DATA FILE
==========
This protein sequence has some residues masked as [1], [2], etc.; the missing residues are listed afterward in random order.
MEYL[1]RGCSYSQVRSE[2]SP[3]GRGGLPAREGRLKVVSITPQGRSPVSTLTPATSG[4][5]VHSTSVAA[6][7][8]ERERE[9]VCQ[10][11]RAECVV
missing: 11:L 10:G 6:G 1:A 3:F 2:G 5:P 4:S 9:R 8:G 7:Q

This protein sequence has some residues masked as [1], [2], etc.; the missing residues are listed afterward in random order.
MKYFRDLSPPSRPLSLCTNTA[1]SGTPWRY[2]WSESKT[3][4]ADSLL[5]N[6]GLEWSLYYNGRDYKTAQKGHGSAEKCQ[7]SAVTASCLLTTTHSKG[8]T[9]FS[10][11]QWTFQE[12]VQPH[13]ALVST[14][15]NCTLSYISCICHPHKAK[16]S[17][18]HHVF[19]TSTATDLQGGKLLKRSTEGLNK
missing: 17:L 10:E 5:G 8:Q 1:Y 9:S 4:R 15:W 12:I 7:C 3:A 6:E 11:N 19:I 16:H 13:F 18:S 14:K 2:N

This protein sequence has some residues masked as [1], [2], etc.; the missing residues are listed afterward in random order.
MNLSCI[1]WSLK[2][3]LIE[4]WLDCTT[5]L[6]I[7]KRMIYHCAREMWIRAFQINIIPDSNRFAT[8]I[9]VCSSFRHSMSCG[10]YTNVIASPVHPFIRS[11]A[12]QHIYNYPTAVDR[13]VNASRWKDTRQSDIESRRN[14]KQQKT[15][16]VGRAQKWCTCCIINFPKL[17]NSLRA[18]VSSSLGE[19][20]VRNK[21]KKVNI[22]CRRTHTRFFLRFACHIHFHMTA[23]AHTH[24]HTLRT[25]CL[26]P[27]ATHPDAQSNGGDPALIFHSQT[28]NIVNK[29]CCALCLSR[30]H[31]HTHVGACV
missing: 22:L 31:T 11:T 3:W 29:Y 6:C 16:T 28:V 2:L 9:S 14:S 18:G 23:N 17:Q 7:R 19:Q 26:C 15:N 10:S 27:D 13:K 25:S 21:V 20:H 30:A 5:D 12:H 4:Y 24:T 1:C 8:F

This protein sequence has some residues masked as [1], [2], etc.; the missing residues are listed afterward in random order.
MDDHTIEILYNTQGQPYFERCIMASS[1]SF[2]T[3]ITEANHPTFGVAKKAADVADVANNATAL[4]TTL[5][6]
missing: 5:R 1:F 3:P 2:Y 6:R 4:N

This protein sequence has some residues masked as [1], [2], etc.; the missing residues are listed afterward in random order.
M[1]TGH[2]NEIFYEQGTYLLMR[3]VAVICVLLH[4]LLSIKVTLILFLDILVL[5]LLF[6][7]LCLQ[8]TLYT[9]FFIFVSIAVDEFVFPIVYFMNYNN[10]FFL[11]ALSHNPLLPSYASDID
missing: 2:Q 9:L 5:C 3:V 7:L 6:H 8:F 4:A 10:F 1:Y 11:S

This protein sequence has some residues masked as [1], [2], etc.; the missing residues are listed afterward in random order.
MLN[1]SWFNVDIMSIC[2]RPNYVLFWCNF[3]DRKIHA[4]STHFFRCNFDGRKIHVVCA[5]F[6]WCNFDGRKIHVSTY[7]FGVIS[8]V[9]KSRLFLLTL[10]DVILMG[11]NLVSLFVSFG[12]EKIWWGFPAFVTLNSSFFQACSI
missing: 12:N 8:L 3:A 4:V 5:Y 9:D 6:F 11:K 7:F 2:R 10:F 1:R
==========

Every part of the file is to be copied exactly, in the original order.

This protein sequence has some residues masked as [1], [2], etc.; the missing residues are listed afterward in random order.
MEYL[1]RGCSYSQVRSE[2]SP[3]GRGGLPAREGRLKVVSITPQGRSPVSTLTPATSG[4][5]VHSTSVAA[6][7][8]ERERE[9]VCQ[10][11]RAECVV
missing: 11:L 10:G 6:G 1:A 3:F 2:G 5:P 4:S 9:R 8:G 7:Q

This protein sequence has some residues masked as [1], [2], etc.; the missing residues are listed afterward in random order.
MKYFRDLSPPSRPLSLCTNTA[1]SGTPWRY[2]WSESKT[3][4]ADSLL[5]N[6]GLEWSLYYNGRDYKTAQKGHGSAEKCQ[7]SAVTASCLLTTTHSKG[8]T[9]FS[10][11]QWTFQE[12]VQPH[13]ALVST[14][15]NCTLSYISCICHPHKAK[16]S[17][18]HHVF[19]TSTATDLQGGKLLKRSTEGLNK
missing: 17:L 10:E 5:G 8:Q 1:Y 9:S 4:R 15:W 12:I 7:C 3:A 6:E 11:N 19:I 16:H 13:F 18:S 14:K 2:N

This protein sequence has some residues masked as [1], [2], etc.; the missing residues are listed afterward in random order.
MNLSCI[1]WSLK[2][3]LIE[4]WLDCTT[5]L[6]I[7]KRMIYHCAREMWIRAFQINIIPDSNRFAT[8]I[9]VCSSFRHSMSCG[10]YTNVIASPVHPFIRS[11]A[12]QHIYNYPTAVDR[13]VNASRWKDTRQSDIESRRN[14]KQQKT[15][16]VGRAQKWCTCCIINFPKL[17]NSLRA[18]VSSSLGE[19][20]VRNK[21]KKVNI[22]CRRTHTRFFLRFACHIHFHMTA[23]AHTH[24]HTLRT[25]CL[26]P[27]ATHPDAQSNGGDPALIFHSQT[28]NIVNK[29]CCALCLSR[30]H[31]HTHVGACV
missing: 22:L 31:T 11:T 3:W 29:Y 6:C 16:T 28:V 2:L 9:S 14:S 18:G 23:N 17:Q 7:R 19:Q 26:C 15:N 10:S 27:D 13:K 25:S 21:V 20:H 30:A 5:D 12:H 4:Y 24:T 1:C 8:F

This protein sequence has some residues masked as [1], [2], etc.; the missing residues are listed afterward in random order.
MDDHTIEILYNTQGQPYFERCIMASS[1]SF[2]T[3]ITEANHPTFGVAKKAADVADVANNATAL[4]TTL[5][6]
missing: 5:R 1:F 3:P 2:Y 6:R 4:N

This protein sequence has some residues masked as [1], [2], etc.; the missing residues are listed afterward in random order.
M[1]TGH[2]NEIFYEQGTYLLMR[3]VAVICVLLH[4]LLSIKVTLILFLDILVL[5]LLF[6][7]LCLQ[8]TLYT[9]FFIFVSIAVDEFVFPIVYFMNYNN[10]FFL[11]ALSHNPLLPSYASDID
missing: 2:Q 9:L 5:C 3:V 7:L 6:H 8:F 4:A 10:F 1:Y 11:S

This protein sequence has some residues masked as [1], [2], etc.; the missing residues are listed afterward in random order.
MLN[1]SWFNVDIMSIC[2]RPNYVLFWCNF[3]DRKIHA[4]STHFFRCNFDGRKIHVVCA[5]F[6]WCNFDGRKIHVSTY[7]FGVIS[8]V[9]KSRLFLLTL[10]DVILMG[11]NLVSLFVSFG[12]EKIWWGFPAFVTLNSSFFQACSI
missing: 12:N 8:L 3:A 4:V 5:Y 9:D 6:F 11:K 7:F 2:R 10:F 1:R